The New Year is going to be a more prosperous one for employees of Atlanta's Cox Enterprises Inc. The media conglomerate recently took heed of a survey of its employees and decided a change was in order for the company's tax-deferred, employer-assisted 401(k) plan. So come January, Cox will shorten the waiting period to join its plan, increase the amount it matches employee contributions, and up the portion of salary workers can sock away before Uncle Sam lays claim to it. "For our people to have a comfortable retirement and to maintain a standard of living, they needed to defer more money," says Susan Mackenzie, savings-plan director at Cox.
In a way, Cox is just bowing to the inevitable. The Labor Dept. recently issued new rules requiring companies that offer 401(k)s to give their employees more choices and more information about fund performance and administrative fees.
FULL SPREAD. Whether the prodding is coming from the government or employees, companies are starting to respond. A recent Bankers Trust survey of 171 companies--with 5 million employees and $135 billion in 401(k) assets--found that employers across the nation were offering a broader range of investment choices, such as aggressive-growth and international equity funds; affording employees more liberal exchanges among different investments; increasing the amount of the company's match; and installing toll-free numbers that workers can call to gain information about their accounts.
Another key change: While giving employees greater flexibility, an increasing number of companies are off-loading the management of the plans and putting more of the cost on employees themselves.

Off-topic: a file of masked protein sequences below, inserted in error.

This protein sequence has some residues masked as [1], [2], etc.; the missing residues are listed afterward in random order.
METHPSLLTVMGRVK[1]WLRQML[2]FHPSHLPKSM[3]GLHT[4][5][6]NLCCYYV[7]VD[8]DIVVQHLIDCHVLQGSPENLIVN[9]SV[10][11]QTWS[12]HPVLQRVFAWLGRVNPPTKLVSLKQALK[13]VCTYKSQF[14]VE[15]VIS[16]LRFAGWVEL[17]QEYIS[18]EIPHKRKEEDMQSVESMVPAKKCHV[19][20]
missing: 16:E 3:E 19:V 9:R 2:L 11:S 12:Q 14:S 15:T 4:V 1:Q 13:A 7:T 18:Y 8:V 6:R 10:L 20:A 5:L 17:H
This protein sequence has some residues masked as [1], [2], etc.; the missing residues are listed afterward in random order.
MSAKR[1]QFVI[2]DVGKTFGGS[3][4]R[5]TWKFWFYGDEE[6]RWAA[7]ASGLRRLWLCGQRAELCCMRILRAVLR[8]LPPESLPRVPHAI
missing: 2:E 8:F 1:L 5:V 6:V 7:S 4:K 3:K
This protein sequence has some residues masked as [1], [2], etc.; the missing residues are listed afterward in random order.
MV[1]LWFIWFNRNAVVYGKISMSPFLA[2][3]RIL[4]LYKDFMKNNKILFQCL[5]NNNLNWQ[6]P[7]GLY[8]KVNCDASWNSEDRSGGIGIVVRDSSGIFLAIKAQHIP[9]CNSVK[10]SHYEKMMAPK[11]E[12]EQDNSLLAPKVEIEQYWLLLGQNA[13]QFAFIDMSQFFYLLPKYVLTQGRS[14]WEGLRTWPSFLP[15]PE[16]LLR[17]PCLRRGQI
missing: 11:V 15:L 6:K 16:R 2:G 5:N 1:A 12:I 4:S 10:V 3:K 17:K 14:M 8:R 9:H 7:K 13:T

The fast-growing popularity of the 401(k) is driving all the changes. Aging baby boomers, worried about the long-term health of Social Security and the stability of corporate pensions, are pouring money into their accounts. By the end of the decade, total 401(k) assets should reach $1 trillion, with many individual account balances well into six figures. The average account balance has nearly tripled to $30,000 in the past five years, according to a Bankers Trust survey. "It's sometimes surprising when we see average workers making $20,000 or $30,000 and find they have over $100,000 in the plan," says Linda McEvoy, a savings investment planner at San Antonio insurer USAA.
The plans could grow even more popular as the choices increase, as Texaco Inc. found out. In 1987, the giant oil company placed its plan with the Vanguard mutual-fund family and added a sweetener: It would match employee contributions with Texaco stock on a 2-for-1 basis. Now, 94% of eligible employees have a 401(k). "When we had the old plan, participation was somewhere in the 80s," says Texaco Treasurer Robert W. Ulrich.
It's not just big companies that are polishing their plans. J. Baker, a specialty retailer in Readville, Mass., launched a 401(k) in January with just one investment option, a money-market account. Competitive pressure drove the decision. "A lot of our hires came from companies that had 401(k) plans, and they wanted to continue," says Benefits Manager Pamela P. Donovan. In September, J. Baker added a balanced fund and a stock-index fund.
`OBSOLETE.' Some smaller and newer companies never had a traditional pension plan in the first place. At Dell Computer Corp. in Austin, Tex., Richard Hodges, the benefits manager, calls defined-benefits plans, where employees receive a set retirement amount based on company contributions, "expensive and rapidly becoming obsolete." Dell matches workers' contributions with company stock--a growing trend among all employers. Workers then "have a stake in the company, which sensitizes them toward company goals," says Hodges. That's the company view. A professional portfolio manager, though, would caution against investing too much of the employee nest egg in a single stock.
It's all a far cry from 1978, when Congress changed the Internal Revenue Service code to spur new private-sector retirement initiatives. The success of the 401(k) plan proves that at least this time, Washington's tinkering is proving quite worthwhile.